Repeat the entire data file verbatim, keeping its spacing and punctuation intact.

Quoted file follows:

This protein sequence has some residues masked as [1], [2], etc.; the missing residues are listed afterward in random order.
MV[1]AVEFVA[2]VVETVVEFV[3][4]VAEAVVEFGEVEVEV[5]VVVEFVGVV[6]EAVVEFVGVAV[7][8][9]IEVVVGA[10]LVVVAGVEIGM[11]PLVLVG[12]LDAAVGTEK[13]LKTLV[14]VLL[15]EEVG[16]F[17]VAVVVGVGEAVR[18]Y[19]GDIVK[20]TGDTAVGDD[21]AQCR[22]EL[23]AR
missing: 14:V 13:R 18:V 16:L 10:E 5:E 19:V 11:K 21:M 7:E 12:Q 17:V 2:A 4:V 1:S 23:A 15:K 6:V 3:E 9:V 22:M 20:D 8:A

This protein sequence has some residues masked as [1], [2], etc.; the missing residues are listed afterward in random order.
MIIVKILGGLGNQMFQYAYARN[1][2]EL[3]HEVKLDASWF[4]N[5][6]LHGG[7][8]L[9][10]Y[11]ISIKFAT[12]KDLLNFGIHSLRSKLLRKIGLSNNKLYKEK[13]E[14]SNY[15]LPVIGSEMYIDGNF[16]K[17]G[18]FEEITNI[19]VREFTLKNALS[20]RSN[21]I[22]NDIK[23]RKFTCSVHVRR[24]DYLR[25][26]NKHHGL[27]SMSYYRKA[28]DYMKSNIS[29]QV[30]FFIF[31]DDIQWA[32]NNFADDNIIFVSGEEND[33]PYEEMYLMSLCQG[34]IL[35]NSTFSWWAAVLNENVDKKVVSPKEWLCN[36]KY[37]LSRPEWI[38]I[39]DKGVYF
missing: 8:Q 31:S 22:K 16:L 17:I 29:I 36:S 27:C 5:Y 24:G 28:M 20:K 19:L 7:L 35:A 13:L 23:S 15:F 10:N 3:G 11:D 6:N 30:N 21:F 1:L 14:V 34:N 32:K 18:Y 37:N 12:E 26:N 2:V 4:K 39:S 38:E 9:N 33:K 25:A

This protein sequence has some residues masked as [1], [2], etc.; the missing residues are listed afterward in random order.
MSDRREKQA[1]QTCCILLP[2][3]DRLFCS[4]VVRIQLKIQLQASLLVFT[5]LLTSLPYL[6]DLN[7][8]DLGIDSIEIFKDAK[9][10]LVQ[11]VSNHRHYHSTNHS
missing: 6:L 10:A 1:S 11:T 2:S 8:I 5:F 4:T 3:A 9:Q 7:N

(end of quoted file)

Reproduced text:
This protein sequence has some residues masked as [1], [2], etc.; the missing residues are listed afterward in random order.
MV[1]AVEFVA[2]VVETVVEFV[3][4]VAEAVVEFGEVEVEV[5]VVVEFVGVV[6]EAVVEFVGVAV[7][8][9]IEVVVGA[10]LVVVAGVEIGM[11]PLVLVG[12]LDAAVGTEK[13]LKTLV[14]VLL[15]EEVG[16]F[17]VAVVVGVGEAVR[18]Y[19]GDIVK[20]TGDTAVGDD[21]AQCR[22]EL[23]AR
missing: 14:V 13:R 18:V 16:L 10:E 5:E 19:V 11:K 21:M 7:E 12:Q 17:V 2:A 4:V 1:S 23:A 15:K 6:V 3:E 9:V 22:M 20:D 8:A

This protein sequence has some residues masked as [1], [2], etc.; the missing residues are listed afterward in random order.
MIIVKILGGLGNQMFQYAYARN[1][2]EL[3]HEVKLDASWF[4]N[5][6]LHGG[7][8]L[9][10]Y[11]ISIKFAT[12]KDLLNFGIHSLRSKLLRKIGLSNNKLYKEK[13]E[14]SNY[15]LPVIGSEMYIDGNF[16]K[17]G[18]FEEITNI[19]VREFTLKNALS[20]RSN[21]I[22]NDIK[23]RKFTCSVHVRR[24]DYLR[25][26]NKHHGL[27]SMSYYRKA[28]DYMKSNIS[29]QV[30]FFIF[31]DDIQWA[32]NNFADDNIIFVSGEEND[33]PYEEMYLMSLCQG[34]IL[35]NSTFSWWAAVLNENVDKKVVSPKEWLCN[36]KY[37]LSRPEWI[38]I[39]DKGVYF
missing: 8:Q 31:S 22:K 16:L 17:I 29:I 36:S 27:C 5:Y 24:G 28:M 20:K 19:L 7:L 35:A 13:L 23:S 15:F 10:N 3:G 11:D 6:N 30:N 21:F 1:L 14:V 34:N 32:K 18:Y 37:N 12:E 26:N 2:V 4:K 39:S 38:E 9:N 33:K 25:A

This protein sequence has some residues masked as [1], [2], etc.; the missing residues are listed afterward in random order.
MSDRREKQA[1]QTCCILLP[2][3]DRLFCS[4]VVRIQLKIQLQASLLVFT[5]LLTSLPYL[6]DLN[7][8]DLGIDSIEIFKDAK[9][10]LVQ[11]VSNHRHYHSTNHS
missing: 6:L 10:A 1:S 11:T 2:S 8:I 5:F 4:T 3:A 9:Q 7:N